Today, we have our own substitutes for wooden or metal gods. We think we know a lot more than those folks did. Our contemporary gods are more reasonable. Of course, something has to replace God to explain matter, matters and events. The mystery of God and of Jesus, the Christ, is too unreasonable for many otherwise very smart people today. We have “our own understanding to lean on”. And we think we see god-like results. “Our own understanding to lean on...” Hmmmm. That’s a familiar phrase from the ancient Tanach. “Lean not on your own understanding.” The Proverbs of Solomon teaches,

“My son, do not forget my teaching, But let your mind retain my commandments; For they will bestow on you length of days, years of life and well-being. Let fidelity and steadfastness not leave you; bind them about your throat, write them on the tablet of your mind, and you will find favor and approbation in the eyes of God and man. Trust in the Lord with all your heart, and lean not on your own understanding. In all your ways acknowledge Him, and he will make your paths smooth. Do not be wise in your own eyes; fear the Lord and shun evil. It will be a cure for your body, a tonic for your bones. Honor the Lord with your wealth, with the best of all your income, and your barns will be filled with grain, your vats will burst with new wine. Do not reject the discipline of the Lord, my son; Do not abhor his rebuke. For whom the Lord loves, He rebukes, As a father the son whom he favors.”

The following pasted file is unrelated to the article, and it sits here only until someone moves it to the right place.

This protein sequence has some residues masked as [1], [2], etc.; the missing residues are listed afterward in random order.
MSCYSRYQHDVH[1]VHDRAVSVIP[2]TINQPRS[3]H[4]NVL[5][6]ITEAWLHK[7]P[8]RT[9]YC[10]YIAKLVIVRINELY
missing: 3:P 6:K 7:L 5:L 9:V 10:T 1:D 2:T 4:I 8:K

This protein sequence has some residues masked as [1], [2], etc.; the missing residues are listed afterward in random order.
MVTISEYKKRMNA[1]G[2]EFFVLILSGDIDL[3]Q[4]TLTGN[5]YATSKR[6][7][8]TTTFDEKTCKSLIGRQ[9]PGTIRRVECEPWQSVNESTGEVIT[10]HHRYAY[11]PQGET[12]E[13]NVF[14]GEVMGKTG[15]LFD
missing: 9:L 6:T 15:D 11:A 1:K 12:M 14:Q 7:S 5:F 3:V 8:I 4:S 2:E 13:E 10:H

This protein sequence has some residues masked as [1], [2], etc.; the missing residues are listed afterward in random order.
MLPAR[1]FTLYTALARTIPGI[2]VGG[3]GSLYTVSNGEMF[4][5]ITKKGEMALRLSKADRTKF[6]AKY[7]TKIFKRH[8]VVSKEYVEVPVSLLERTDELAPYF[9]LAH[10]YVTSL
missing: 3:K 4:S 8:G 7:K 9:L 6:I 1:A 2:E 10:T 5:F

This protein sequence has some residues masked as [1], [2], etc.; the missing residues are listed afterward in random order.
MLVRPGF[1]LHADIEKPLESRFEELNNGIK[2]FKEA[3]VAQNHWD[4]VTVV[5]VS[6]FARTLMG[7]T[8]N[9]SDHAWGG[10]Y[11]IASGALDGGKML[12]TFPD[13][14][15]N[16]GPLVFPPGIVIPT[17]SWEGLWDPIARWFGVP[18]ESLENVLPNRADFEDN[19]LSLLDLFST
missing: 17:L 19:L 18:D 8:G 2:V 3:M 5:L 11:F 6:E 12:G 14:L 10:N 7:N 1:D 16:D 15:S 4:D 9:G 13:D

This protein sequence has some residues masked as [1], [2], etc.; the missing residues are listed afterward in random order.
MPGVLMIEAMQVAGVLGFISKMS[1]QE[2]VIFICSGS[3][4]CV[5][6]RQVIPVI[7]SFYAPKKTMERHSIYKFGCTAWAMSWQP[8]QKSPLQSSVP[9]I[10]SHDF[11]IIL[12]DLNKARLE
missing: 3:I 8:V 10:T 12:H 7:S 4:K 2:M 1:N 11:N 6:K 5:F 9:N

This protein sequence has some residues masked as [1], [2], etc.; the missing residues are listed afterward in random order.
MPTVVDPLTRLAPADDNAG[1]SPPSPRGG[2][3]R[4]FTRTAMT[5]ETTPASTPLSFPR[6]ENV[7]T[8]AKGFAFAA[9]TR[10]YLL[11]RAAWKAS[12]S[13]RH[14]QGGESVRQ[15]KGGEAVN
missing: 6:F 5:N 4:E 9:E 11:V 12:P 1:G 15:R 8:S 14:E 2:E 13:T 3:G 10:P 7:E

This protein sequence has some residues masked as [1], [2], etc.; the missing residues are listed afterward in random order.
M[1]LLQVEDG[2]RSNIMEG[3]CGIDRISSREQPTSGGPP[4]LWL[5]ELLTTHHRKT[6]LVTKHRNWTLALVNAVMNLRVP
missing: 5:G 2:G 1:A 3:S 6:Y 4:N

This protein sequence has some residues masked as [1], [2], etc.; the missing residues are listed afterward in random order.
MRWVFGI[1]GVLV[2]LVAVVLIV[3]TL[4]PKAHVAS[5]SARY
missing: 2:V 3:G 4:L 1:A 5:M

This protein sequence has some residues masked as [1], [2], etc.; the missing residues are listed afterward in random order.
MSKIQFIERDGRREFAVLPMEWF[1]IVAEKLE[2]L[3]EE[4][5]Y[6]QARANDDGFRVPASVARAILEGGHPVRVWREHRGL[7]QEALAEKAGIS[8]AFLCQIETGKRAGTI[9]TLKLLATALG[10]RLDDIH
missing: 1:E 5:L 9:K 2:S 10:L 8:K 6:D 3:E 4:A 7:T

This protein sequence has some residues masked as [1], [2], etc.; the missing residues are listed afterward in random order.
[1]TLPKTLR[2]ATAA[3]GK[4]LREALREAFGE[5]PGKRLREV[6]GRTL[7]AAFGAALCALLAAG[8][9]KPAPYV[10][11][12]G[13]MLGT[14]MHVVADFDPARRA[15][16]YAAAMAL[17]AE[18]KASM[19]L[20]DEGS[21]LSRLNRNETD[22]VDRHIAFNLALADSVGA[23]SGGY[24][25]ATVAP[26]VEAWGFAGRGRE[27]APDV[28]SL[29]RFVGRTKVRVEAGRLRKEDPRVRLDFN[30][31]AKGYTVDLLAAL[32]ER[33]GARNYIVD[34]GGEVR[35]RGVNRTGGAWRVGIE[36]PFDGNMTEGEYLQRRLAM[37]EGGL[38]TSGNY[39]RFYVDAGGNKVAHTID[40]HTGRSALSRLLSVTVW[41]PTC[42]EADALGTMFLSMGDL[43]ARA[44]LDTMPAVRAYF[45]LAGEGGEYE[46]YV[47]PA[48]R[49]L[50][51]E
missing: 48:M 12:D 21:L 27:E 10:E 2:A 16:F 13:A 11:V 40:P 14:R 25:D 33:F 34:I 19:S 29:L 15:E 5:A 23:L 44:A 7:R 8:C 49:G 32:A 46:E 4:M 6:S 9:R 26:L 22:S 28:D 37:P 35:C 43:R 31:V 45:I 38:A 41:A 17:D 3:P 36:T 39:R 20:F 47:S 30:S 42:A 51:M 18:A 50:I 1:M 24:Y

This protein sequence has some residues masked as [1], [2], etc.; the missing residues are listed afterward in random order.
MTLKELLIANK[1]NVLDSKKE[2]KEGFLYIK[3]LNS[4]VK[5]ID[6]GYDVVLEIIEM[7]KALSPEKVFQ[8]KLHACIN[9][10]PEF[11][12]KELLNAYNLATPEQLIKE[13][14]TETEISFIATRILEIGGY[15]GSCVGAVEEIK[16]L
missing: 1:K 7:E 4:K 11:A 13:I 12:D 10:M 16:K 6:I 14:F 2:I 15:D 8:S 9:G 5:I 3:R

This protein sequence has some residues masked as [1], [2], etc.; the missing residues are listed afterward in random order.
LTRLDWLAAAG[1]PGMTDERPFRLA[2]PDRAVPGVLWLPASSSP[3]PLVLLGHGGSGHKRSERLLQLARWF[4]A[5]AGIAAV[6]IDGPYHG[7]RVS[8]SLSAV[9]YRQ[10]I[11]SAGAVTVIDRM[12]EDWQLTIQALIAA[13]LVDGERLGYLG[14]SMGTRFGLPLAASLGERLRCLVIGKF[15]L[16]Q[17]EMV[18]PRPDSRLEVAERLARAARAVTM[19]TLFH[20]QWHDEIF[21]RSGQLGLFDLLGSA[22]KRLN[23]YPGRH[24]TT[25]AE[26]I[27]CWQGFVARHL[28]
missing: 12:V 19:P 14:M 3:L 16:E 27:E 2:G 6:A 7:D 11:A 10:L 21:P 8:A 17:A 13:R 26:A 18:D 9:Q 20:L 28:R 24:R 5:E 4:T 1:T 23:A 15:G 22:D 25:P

Were here today because we call ourselves believers in God and His Christ and the Holy Spirit. But from time to time we are challenged to explain by people with less firm faith or with sincere questions on their minds. How do we respond to folks who feel that religion is a fine way to teach a good ethical foundation, but that the idea of God is a hangover from the old days and doesn’t have a place in today’s world of scientific knowledge and progress?

How do we explain our faith to our children going off to college, or to our skeptical neighbors or to our friends at work, the ones with the raised eyebrows? Maybe most of all, how do we explain our faith to ourselves when things are going badly and we don’t see either a reason for it or an end to it? How about the problem raised by Thomas Jefferson? Why do we believe in the divinity and humanity of Jesus? Who was he anyway? Was he God or man? What do we say except, “Because, that’s why, just because.”

As always, I like to ask scripture. This morning in the First Reading from the Tanach, in Nevi’im, the prophet Isaiah invited us to stop by for a drink. Ho, all who are thirsty. Come for water, even if you have no money; Come buy food and eat; Buy food without money, Wine and milk without cost. Why do you spend money for what is not bread, Your earnings for what does not satisfy? Give heed to Me, and you shall eat choice food and enjoy the richest meats.